Exam day came, and I wasn't actually that nervous. I'd done all I could reasonably do. It was just a case of getting through the day. Two 3-hour papers with lunch break in between. The morning paper was free response, and the afternoon paper was MCQs. The first was incredibly pressured, with a great need to answer as quickly as possible, as running out of time was a very real danger. Maintaining that level of concentration for 3 hours straight was really draining, and it took all the endurance I had.
There were thirty questions in total, and for 3 of them, I specifically remember turning the page and thinking




I have never heard of this thing in my entire life.


Keep it together. Think logically, act sensibly. Do what a reasonable person would do in this scenario and move on to the next question. Don't let it affect the rest of the exam.

Afterwards, I spoke to the other candidates and asked them "Had you even heard of that????" Thankfully almost none of them had, which made me feel a lot less like a sheep. Retrospectively, though, work life in emergency is like that: you can get presented with the most random things. You can't know everything, and you definitely can't have experienced everything. You need to be dynamic and flexible, and handle unfamiliar situations with a sensible approach. I guess this is what they were testing here. Not so much the medical science. They wanted to see who would keep it together, and who would crumble. Some people do crumble. Thankfully, I didn't. But whether or not that would affect the outcome, I would have no idea.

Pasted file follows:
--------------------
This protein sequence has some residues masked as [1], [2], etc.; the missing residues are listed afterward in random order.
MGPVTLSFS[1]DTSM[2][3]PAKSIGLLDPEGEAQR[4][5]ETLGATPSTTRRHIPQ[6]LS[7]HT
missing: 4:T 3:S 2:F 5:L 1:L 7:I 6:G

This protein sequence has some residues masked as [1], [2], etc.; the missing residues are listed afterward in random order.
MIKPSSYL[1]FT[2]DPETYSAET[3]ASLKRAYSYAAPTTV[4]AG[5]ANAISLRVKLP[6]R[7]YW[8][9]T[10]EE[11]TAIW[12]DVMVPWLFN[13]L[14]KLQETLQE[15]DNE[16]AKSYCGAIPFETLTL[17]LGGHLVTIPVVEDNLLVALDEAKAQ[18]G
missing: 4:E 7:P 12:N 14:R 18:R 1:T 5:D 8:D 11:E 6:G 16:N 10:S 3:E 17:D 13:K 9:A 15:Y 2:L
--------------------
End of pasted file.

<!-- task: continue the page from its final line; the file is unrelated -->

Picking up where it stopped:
The afternoon MCQs were much less pressured time wise, and even if they weren't I've done so many for my US exams and MRCP [UK] that I think I would have handled them reasonably well, anyway. The questions were very broad, and I found myself thinking right back to medical school to answer some of them. I came out of that one feeling nothing like as traumatised as the morning exam.